Public Notes


Recent Activity

  • DJL shared from Who Owns The Future? by Jaron Lanier
    We want free online experiences so badly that we are happy to not be paid for information that comes from us now or ever. That sensibility also implies that the more dominant information becomes in our economy, the less most of us will be worth.
  • DJL shared from Who Owns The Future? by Jaron Lanier
    the dominant principle of the new economy, the information economy, has lately been to conceal the value of information,
  • DJL shared from Who Owns The Future? by Jaron Lanier
    it has become commonplace to expect online services (not just news, but 21st century treats like search or social networking) to be given for free, or rather, in exchange for acquiescence to being spied on.
  • DJL shared from Who Owns The Future? by Jaron Lanier
    An amazing number of people offer an amazing amount of value over networks. But the lion’s share of wealth now flows to those who aggregate and route those offerings, rather than those who provide the ‘raw materials.’
  • DJL shared from Who Owns The Future? by Jaron Lanier
    Networks need a great number of people to participate in them to generate significant value. But when they do, only a small number of people get paid. That has the net effect of centralizing wealth and limiting overall economic growth.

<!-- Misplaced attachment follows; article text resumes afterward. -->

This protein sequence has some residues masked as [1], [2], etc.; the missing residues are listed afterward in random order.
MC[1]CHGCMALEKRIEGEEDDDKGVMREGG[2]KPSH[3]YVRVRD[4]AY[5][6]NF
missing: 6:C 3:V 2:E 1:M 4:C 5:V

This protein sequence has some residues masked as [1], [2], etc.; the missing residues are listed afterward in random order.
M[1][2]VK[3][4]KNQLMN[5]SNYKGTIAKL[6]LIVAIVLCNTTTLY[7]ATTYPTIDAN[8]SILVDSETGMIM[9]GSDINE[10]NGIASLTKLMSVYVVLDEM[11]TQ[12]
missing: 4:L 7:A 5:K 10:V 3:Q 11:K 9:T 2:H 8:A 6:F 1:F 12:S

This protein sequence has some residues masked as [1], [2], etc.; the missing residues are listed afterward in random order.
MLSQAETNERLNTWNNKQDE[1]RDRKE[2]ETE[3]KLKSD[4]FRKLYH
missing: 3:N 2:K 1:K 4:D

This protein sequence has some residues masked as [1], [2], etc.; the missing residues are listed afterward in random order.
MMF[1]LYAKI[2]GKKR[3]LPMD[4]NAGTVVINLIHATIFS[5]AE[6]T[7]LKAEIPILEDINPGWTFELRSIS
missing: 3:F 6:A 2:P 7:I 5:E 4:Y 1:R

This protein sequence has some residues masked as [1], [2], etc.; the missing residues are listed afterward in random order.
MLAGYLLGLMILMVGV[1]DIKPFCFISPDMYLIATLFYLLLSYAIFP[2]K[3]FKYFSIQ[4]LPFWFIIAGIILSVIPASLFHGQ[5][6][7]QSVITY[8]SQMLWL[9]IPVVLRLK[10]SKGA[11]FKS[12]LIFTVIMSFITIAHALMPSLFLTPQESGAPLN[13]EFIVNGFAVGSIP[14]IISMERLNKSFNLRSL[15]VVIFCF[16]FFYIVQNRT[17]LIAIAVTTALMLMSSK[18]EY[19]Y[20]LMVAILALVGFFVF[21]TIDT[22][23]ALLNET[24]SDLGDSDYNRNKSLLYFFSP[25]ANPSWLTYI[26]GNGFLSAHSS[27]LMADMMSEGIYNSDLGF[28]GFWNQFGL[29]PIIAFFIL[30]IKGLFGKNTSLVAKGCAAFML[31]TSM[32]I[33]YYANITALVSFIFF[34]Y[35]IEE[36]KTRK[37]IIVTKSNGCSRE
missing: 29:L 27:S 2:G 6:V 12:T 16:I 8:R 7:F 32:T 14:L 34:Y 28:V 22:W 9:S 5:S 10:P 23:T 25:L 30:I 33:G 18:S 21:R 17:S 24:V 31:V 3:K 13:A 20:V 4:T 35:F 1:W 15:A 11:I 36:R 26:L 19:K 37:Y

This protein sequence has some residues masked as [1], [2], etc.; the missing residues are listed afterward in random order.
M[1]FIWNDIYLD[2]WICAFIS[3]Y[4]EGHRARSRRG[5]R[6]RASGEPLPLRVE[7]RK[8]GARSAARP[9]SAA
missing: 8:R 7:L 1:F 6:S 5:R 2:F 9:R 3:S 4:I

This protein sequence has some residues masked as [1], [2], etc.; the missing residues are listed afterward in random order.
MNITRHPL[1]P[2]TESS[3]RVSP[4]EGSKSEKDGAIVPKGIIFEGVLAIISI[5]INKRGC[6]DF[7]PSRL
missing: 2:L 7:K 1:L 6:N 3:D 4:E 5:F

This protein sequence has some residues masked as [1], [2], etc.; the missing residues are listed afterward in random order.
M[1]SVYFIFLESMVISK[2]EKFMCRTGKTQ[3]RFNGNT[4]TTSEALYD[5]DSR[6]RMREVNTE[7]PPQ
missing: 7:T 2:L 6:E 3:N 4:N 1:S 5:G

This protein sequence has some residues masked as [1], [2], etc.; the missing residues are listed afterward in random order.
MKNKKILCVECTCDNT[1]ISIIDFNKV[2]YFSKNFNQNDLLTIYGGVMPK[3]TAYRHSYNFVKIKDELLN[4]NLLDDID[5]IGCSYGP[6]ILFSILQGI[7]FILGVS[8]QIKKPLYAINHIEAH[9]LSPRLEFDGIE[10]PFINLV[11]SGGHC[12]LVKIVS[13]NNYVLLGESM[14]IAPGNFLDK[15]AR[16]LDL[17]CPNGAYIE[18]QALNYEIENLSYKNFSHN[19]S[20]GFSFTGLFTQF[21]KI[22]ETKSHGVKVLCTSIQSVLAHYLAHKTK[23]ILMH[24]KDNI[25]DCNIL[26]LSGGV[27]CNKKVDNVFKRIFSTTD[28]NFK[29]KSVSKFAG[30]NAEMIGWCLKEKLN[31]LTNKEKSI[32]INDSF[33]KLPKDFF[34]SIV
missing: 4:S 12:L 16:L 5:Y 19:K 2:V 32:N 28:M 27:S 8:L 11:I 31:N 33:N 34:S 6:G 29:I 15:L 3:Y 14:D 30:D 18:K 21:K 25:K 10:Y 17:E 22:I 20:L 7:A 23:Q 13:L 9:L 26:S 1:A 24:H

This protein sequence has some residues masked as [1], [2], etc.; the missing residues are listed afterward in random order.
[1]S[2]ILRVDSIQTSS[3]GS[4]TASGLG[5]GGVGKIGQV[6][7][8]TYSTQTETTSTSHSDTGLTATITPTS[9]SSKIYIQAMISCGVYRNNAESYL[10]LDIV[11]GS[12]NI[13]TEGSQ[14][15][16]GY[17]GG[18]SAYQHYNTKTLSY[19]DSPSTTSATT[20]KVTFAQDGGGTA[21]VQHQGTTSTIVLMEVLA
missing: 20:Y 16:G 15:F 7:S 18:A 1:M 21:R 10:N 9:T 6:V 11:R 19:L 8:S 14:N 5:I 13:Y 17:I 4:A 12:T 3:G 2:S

• DJL shared from Information Doesn't Want to Be Free: Laws for the Internet Age by Cory Doctorow
    content-blocking and surveillance are the province of book burners and censors, not creators and publishers. We have fought for generations for the freedom of conscience necessary to have a robust intellectual and creative sphere. Our forebears risked jail, violence, even death for these freedoms. We owe it to them—and to our children—to pledge ourselves anew to these values in the era of the Internet.
  • DJL shared from Information Doesn't Want to Be Free: Laws for the Internet Age by Cory Doctorow
    The Internet era has conjured forth mountains of nonsense about the death of copyright. Reformers have claimed that copyright is dead because the Internet makes it impossible to control who copies what; copyright supporters have said that the Internet itself must be contained, to head off that grim fate. This is rubbish.
  • DJL shared from Information Doesn't Want to Be Free: Laws for the Internet Age by Cory Doctorow
    Simple math tells us that only a fraction of YouTube can possibly consist of directly infringing clips, uploaded for the sole purpose of helping people see and hear otherwise expensive things for free.
  • DJL shared from Information Doesn't Want to Be Free: Laws for the Internet Age by Cory Doctorow
    A common tactic in discussions about the Internet as a free-speech medium is to discount Internet discourse as inherently trivial.
  • DJL shared from Information Doesn't Want to Be Free: Laws for the Internet Age by Cory Doctorow
    Information doesn’t want to be free—people do.

DJL

DJL